May 31, 1991.
Appeal from the 352nd District Court, Tarrant County, Jeff Walker, J.
Law Offices of Charles M. Noteboom, P.C., David G. Hart and Richard J. Pradarits, Jr., Fort Worth, for appellant.
Swift, Bell, Ward Dorman, Richard E. Ward and Billie J. Ticknor, Fort Worth, for appellee.
Before JOE SPURLOCK, II, HILL and LATTIMORE, JJ.
This is a workers' compensation case. The issue in this appeal is whether appellant was in the course and scope of her employment when she was injured while playing softball at a company-sponsored picnic. The trial court granted a summary judgment in favor of the workers' compensation insurance carrier.
Appellant, Mavis Burnett, was employed by General Dynamics in the materials department. Appellant was injured while warming up for a softball game at a company-sponsored picnic. Appellee, INA, filed a motion for summary judgment contending that the uncontradicted summary judgment evidence established that appellant was not in the course and scope of her employment when she was injured.
In a summary judgment case, the issue on appeal is whether the movant met his burden for summary judgment by establishing that there exists no genuine issue of material fact and that he is entitled to judgment as a matter of law. City of Houston v. Clear Creek Basin Authority, 589 S.W.2d 671, 678 (Tex. 1979); TEX.R.CIV.P. 166a. The burden of proof is on the movant, and all doubts as to the existence of a genuine issue as to a material fact are resolved against him. Great American Reserve Insurance Co. v. San Antonio Plumbing Supply Co., 391 S.W.2d 41, 47 (Tex. 1965). Therefore, we must view the evidence in the light most favorable to the nonmovant. See id. In deciding whether there is a material fact issue precluding summary judgment, all conflicts in the evidence will be disregarded and the evidence favorable to the nonmovant will be accepted as true. Montgomery v. Kennedy, 669 S.W.2d 309, 311 (Tex. 1984); Farley v. Prudential Insurance Co., 480 S.W.2d 176, 178 (Tex. 1972). Every reasonable inference from the evidence must be indulged in favor of the nonmovant and any doubts resolved in his favor. Montgomery, 669 S.W.2d at 311. Evidence which favors the movant's position will not be considered unless it is uncontroverted. Great American, 391 S.W.2d at 47. The summary judgment will be affirmed only if the record establishes that the movant has conclusively proved all essential elements of his cause of action or defense as a matter of law. City of Houston, 589 S.W.2d at 678.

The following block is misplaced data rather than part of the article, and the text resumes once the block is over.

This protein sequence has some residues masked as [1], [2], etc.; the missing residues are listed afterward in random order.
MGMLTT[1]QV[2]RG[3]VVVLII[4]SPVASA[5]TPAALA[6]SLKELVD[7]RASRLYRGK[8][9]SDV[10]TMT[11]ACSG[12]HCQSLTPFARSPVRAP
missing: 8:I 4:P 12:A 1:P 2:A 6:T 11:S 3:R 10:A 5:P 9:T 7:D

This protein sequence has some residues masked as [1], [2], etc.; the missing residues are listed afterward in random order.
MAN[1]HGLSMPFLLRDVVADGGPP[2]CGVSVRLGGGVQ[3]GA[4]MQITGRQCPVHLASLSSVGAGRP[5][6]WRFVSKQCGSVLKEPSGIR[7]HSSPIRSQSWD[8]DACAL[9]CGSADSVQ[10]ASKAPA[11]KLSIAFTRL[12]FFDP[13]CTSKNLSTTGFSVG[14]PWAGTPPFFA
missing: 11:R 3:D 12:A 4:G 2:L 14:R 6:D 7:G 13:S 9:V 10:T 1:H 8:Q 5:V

The only summary judgment evidence before us on appeal is portions of appellant's deposition attached to appellee's motion for summary judgment and to appellant's response.
The summary judgment evidence reveals that three departments within General Dynamics sponsored a picnic for employees and their guests. The picnic was held at the General Dynamics Recreation Area. Additionally, the picnic was not held during working hours, but on Saturday, when appellant was off work.
In her deposition, appellant testified that attendance at the picnic "wasn't mandatory." She also testified that not everyone from her department attended the picnic. Appellant admitted that attendance at the picnic did not affect her job. She also
stated that failing to attend would not have resulted in any adverse effect. Appellant testified that people at the picnic were free to come and go as they pleased. Appellant testified, however, that attendance was encouraged. Appellant stated that "all I remember is [them] just talking it up and encouraging us to participate and be there."
Appellant was injured while warming up for a second softball game. She testified that the game was one of several scheduled events. The attendees were given the discretion to decide which events, if any, they would choose to participate in.
Act approved June 1, 1959, 56th Leg., R.S., ch. 355, 1959 Tex.Gen.Laws 778, repealed by Act effective Jan. 1, 1991, 71st Leg., 2d C.S., ch. 1, § 16.01, 1989 Tex.Gen.Laws 1, 115 (version considered in the present case may be found at TEX.REV.CIV.STAT.ANN. art. 8309, § 1 (Vernon 1967)). The new Texas Workers' Compensation Act became effective January 1, 1991. Although not relevant to this case because of the date of injury and summary judgment, we would direct the reader to the present definition of "course and scope of employment" found at article 8308-1.03(12):
"Course and scope of employment" means an activity of any kind or character that has to do with and originates in the work, business, trade, or profession of the employer and that is performed by an employee while engaged in or about the furtherance of the affairs or business of the employer. The term includes activities conducted on the premises of the employer or at other locations.
TEX.REV.CIV.STAT.ANN. art. 8308-1.03(12) (Vernon Supp. Pamph. 1991).
The term "injury sustained in the course of employment," as used in this Act, shall not include:
. . . .
(4) An injury caused by the employee's wilful intention and attempt to injure himself, or to unlawfully injure some other person, but shall include all other injuries of every kind and character having to do with and originating in the work, business, trade or profession of the employer received by an employee while engaged in or about the furtherance of the affairs or business of his employer whether upon the employer's premises or elsewhere.
Id. (emphasis added).